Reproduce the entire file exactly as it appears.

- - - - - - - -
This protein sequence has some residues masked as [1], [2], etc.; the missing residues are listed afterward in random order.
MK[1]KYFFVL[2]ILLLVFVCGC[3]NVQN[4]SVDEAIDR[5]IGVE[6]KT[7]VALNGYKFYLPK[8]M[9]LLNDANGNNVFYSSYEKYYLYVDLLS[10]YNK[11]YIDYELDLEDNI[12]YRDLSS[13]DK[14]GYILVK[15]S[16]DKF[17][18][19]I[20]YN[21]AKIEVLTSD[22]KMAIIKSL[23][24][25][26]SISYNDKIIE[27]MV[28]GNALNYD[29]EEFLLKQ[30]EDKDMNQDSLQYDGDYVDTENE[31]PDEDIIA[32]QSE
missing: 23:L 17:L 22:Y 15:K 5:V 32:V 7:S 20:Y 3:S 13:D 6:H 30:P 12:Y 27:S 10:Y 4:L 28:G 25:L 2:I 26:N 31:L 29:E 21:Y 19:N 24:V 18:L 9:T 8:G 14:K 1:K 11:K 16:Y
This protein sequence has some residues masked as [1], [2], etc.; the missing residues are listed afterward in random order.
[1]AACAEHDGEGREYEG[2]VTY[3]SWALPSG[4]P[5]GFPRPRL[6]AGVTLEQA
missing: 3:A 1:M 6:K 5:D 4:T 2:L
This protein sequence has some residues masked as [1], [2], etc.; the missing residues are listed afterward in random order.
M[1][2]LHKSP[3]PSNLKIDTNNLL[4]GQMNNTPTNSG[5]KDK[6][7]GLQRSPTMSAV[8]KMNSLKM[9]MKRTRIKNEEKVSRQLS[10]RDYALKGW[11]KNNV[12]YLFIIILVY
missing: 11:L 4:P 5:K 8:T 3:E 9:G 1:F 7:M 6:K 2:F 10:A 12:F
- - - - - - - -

This protein sequence has some residues masked as [1], [2], etc.; the missing residues are listed afterward in random order.
MK[1]KYFFVL[2]ILLLVFVCGC[3]NVQN[4]SVDEAIDR[5]IGVE[6]KT[7]VALNGYKFYLPK[8]M[9]LLNDANGNNVFYSSYEKYYLYVDLLS[10]YNK[11]YIDYELDLEDNI[12]YRDLSS[13]DK[14]GYILVK[15]S[16]DKF[17][18][19]I[20]YN[21]AKIEVLTSD[22]KMAIIKSL[23][24][25][26]SISYNDKIIE[27]MV[28]GNALNYD[29]EEFLLKQ[30]EDKDMNQDSLQYDGDYVDTENE[31]PDEDIIA[32]QSE
missing: 23:L 17:L 22:Y 15:K 5:V 32:V 7:S 20:Y 3:S 13:D 6:H 30:P 12:Y 27:S 10:Y 4:L 28:G 25:L 2:I 26:N 31:L 29:E 21:Y 19:N 24:V 18:L 9:T 8:G 14:K 1:K 11:K 16:Y
This protein sequence has some residues masked as [1], [2], etc.; the missing residues are listed afterward in random order.
[1]AACAEHDGEGREYEG[2]VTY[3]SWALPSG[4]P[5]GFPRPRL[6]AGVTLEQA
missing: 3:A 1:M 6:K 5:D 4:T 2:L
This protein sequence has some residues masked as [1], [2], etc.; the missing residues are listed afterward in random order.
M[1][2]LHKSP[3]PSNLKIDTNNLL[4]GQMNNTPTNSG[5]KDK[6][7]GLQRSPTMSAV[8]KMNSLKM[9]MKRTRIKNEEKVSRQLS[10]RDYALKGW[11]KNNV[12]YLFIIILVY
missing: 11:L 4:P 5:K 8:T 3:E 9:G 1:F 7:M 6:K 2:F 10:A 12:F